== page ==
God Could Tell Everyone Everything
Taking it further, God could tell everyone everything. Everyone would know all the facts. However God doesn't do this, which has been a source of doubt as to the very existence of a good god:
“If we knew the truth, our existential crises, mental angst and warring world religions would have no grounds to vex. If god revealed itself to everyone, in no unclear terms, there could be no disagreement. But god does not do this. God remains hidden - and if god is the source of any of our world religions, it seems that it is intentionally giving conflicting messages. Saying one set of things to one group of people; appearing as a multitude of gods to others, and appearing not at all to many. These appear to be the tactics not of a god that wants us to understand and unite, but of one that actively encourages division, war, conflict, confusion and stress.”
In Christianity, God performs miracles and stunts (including re-animating dead bodies like some morbid puppeteer) in order to convince certain people of certain things. As we have discussed, to say that God requires the use of magic tricks is to undermine the all-powerful nature of God. If God wanted us to know things, it would tell us directly and efficiently, not via indirect tricks.
Our skepticism includes episodes from burning bushes (Moses), illiterate authors (Muhammad) and dying-resurrecting gods (paganism, Christianity). Take the crucifixion, for example:
“The crucifixion makes no sense. The crucifixion did not empower God as God is omnipotent. It did not aid its understanding of Humanity, as God is omniscient. God did not need to become Human to experience Human suffering: God already knew. God is able to judge us perfectly, because God is perfect, just and all-knowing. The crucifixion of Jesus did not improve God's judgement of us, as God's judgement was perfect both before and after the crucifixion. The crucifixion did not aid us, as "knowing Jesus" was not the point of the crucifixion unless God has arbitrarily condemned everyone to hell who happened to live before the founding of Christianity. That those who lived before the time of Jesus' crucifixion are also judged fairly by (perfect) God means that there was no actual point to it all except as a needless public relations exercise. The entire escapade seems to be an irrational story copied from pre-Christian myths.”
Prophets are people who come conveying some new message from God. They have a limited range of influence, take a long time to convince people and are a pretty inefficient method of communication. If God wanted groups of people to know things, God would tell those people those things directly or just put the knowledge straight into their brains.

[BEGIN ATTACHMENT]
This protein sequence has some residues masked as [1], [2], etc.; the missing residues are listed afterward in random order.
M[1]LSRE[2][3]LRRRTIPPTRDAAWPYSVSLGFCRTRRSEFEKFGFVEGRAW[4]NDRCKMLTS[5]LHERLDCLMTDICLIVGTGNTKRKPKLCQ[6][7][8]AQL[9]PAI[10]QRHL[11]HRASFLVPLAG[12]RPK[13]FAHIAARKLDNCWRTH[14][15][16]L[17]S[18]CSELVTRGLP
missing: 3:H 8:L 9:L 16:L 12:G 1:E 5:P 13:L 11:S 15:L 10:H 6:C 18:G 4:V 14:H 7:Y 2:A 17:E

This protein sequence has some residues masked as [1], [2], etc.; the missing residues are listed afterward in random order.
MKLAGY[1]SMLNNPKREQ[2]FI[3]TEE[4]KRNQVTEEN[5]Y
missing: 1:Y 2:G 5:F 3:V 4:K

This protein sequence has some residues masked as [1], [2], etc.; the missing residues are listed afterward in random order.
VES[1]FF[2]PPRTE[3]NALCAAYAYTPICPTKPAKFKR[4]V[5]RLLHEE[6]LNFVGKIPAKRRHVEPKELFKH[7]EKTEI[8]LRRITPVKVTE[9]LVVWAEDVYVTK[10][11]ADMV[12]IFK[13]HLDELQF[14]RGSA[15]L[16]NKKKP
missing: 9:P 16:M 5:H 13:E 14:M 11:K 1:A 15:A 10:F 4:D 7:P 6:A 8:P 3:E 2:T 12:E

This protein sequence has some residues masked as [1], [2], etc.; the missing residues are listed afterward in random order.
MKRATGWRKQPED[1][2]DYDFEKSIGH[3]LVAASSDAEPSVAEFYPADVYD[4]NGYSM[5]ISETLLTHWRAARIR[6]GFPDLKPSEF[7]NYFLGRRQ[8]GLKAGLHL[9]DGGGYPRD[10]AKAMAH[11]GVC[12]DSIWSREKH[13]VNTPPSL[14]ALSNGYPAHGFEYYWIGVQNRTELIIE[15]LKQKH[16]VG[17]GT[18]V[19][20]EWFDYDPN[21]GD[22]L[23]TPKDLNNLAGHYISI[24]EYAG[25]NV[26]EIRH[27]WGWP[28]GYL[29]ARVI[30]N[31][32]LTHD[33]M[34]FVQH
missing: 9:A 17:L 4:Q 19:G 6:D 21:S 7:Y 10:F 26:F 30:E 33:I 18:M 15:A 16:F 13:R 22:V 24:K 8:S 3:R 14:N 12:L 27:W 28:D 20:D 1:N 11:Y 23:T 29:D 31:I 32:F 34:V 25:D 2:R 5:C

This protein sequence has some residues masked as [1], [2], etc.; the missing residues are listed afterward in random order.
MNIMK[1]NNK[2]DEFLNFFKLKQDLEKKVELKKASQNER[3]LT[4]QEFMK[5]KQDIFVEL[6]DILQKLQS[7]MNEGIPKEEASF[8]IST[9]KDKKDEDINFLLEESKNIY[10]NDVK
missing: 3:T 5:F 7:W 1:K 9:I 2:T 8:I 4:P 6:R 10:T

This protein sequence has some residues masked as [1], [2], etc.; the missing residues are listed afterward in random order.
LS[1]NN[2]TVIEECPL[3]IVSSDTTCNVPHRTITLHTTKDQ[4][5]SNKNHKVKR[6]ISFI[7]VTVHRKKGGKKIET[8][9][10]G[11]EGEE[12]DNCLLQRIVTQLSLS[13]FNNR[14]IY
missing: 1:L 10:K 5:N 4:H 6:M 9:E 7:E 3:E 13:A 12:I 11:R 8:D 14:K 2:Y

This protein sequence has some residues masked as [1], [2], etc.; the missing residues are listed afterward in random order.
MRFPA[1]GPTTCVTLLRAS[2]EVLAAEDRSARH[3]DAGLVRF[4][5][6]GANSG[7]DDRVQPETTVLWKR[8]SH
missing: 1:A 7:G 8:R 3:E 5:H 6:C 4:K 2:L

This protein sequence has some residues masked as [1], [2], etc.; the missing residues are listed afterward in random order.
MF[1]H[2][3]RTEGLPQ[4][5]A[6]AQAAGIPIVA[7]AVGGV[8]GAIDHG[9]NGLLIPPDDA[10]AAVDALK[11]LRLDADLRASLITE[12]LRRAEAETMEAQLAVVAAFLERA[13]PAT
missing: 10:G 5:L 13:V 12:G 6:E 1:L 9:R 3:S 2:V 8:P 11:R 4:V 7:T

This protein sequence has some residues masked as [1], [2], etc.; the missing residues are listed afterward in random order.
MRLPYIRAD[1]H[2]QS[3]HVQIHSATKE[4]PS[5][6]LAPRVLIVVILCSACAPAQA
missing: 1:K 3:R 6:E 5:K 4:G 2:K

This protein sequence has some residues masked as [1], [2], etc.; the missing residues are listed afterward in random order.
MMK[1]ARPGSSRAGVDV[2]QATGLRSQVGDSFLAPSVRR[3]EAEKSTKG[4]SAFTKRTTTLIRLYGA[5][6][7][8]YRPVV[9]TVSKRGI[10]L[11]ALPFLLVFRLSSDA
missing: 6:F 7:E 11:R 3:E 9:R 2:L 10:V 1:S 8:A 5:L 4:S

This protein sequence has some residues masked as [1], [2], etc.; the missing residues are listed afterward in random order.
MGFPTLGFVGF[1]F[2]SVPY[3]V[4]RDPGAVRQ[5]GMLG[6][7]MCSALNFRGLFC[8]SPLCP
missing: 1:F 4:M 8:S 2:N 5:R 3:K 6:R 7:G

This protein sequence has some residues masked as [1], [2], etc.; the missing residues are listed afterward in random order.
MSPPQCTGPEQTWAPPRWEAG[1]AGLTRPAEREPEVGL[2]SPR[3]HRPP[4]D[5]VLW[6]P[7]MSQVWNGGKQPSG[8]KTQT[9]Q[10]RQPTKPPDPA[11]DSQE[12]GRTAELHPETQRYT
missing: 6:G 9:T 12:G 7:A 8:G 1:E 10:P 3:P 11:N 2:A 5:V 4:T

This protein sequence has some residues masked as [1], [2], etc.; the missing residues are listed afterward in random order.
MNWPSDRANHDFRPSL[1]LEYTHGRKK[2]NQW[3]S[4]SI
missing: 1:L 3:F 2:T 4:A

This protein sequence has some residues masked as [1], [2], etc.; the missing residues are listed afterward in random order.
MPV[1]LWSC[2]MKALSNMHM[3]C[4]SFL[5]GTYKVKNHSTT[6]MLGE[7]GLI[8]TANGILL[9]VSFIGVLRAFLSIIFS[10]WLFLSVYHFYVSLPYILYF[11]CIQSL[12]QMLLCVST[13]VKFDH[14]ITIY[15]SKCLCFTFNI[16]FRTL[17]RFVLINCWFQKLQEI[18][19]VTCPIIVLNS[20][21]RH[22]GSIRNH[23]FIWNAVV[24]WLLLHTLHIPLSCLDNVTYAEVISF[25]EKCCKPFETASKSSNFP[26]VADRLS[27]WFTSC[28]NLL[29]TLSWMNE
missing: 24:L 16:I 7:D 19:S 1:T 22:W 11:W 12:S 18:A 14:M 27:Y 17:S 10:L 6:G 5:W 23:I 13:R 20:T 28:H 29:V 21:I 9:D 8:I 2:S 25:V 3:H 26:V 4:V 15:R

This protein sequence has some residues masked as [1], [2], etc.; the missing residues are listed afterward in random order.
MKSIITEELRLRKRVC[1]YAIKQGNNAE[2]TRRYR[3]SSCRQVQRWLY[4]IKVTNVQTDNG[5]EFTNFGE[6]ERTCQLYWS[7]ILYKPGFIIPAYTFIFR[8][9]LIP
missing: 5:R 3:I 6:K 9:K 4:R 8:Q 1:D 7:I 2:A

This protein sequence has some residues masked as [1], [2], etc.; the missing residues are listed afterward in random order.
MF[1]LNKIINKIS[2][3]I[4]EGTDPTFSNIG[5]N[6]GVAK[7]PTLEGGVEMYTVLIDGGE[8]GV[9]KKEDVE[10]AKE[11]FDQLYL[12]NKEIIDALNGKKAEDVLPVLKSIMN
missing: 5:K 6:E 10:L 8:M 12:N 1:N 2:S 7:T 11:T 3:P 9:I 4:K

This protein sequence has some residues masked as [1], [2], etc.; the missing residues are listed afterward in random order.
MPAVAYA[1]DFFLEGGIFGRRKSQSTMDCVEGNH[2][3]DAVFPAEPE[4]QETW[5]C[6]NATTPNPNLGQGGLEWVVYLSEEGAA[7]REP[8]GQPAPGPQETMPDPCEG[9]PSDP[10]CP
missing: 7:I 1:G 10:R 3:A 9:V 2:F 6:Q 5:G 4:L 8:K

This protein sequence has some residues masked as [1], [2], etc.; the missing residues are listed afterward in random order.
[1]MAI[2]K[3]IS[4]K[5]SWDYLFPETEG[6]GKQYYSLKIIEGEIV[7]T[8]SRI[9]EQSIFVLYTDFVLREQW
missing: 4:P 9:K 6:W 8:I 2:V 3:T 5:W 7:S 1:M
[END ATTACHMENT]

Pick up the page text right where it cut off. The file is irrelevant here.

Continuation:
Prophets are therefore people who believe that people should know things that God itself doesn't want them to know. If God wanted them to know, God would have told them already as god is all-powerful. If it is right for them to know, then God would make them know instantly. It wouldn't need to beat around the bush, and go get some random person to go around and tell other people for it. God is all-powerful and doesn't need the help of anyone. Prophets are people who believe they know better than God: they believe that although an all-powerful, perfectly good god hasn't imparted a particular idea to someone, that they themselves should do it instead.
Souls are unnecessary3. Consciousness can come from flesh. God's memory is infinitely perfect and it knows our personality and memories better than we do. God can simply revive and restore our consciousness without the need for souls. To claim God needs souls is to deny God's omnipotency. The biological and chemical make-up of our brains and consciousness is known perfectly to God, its own memory is sufficient, God simply contains all of us. It can recreate us, including our personality and memories, as they were at any point in our life, all without the need for wobbly souls. The belief in an all-powerful God is logically incompatible with the belief in necessary souls.
To talk of "souls" is merely to talk of individuals, and to pray for someone's "soul" is an attempt to tell God what to do! God knows who deserves what and why, God doesn't need our prayers, our petty thoughts about what God should do to this-or-that soul is irrelevant and what's more would be patronizing! Souls play no part in Gods scheme, nor can they play any part in our wishes.
The Bible (NIV). The NIV is the best translation for accuracy whilst maintaining readability. Multiple authors, a compendium of multiple previously published books. I prefer to take quotes from the NIV but where I quote the Bible en masse I must quote from the KJV because it is not copyrighted, whilst the NIV is. [Book Review]
Drachmann, Anders Björn. (1860-1935) Professor of Classical Philology in the University of Copenhagen.
(1922) Atheism in Pagan Antiquity. Translated by Ingeborg Andersen. Gutenberg Project ebook. Originally published in Danish in 1919, Kjoebenhavns Universitets Festskrift.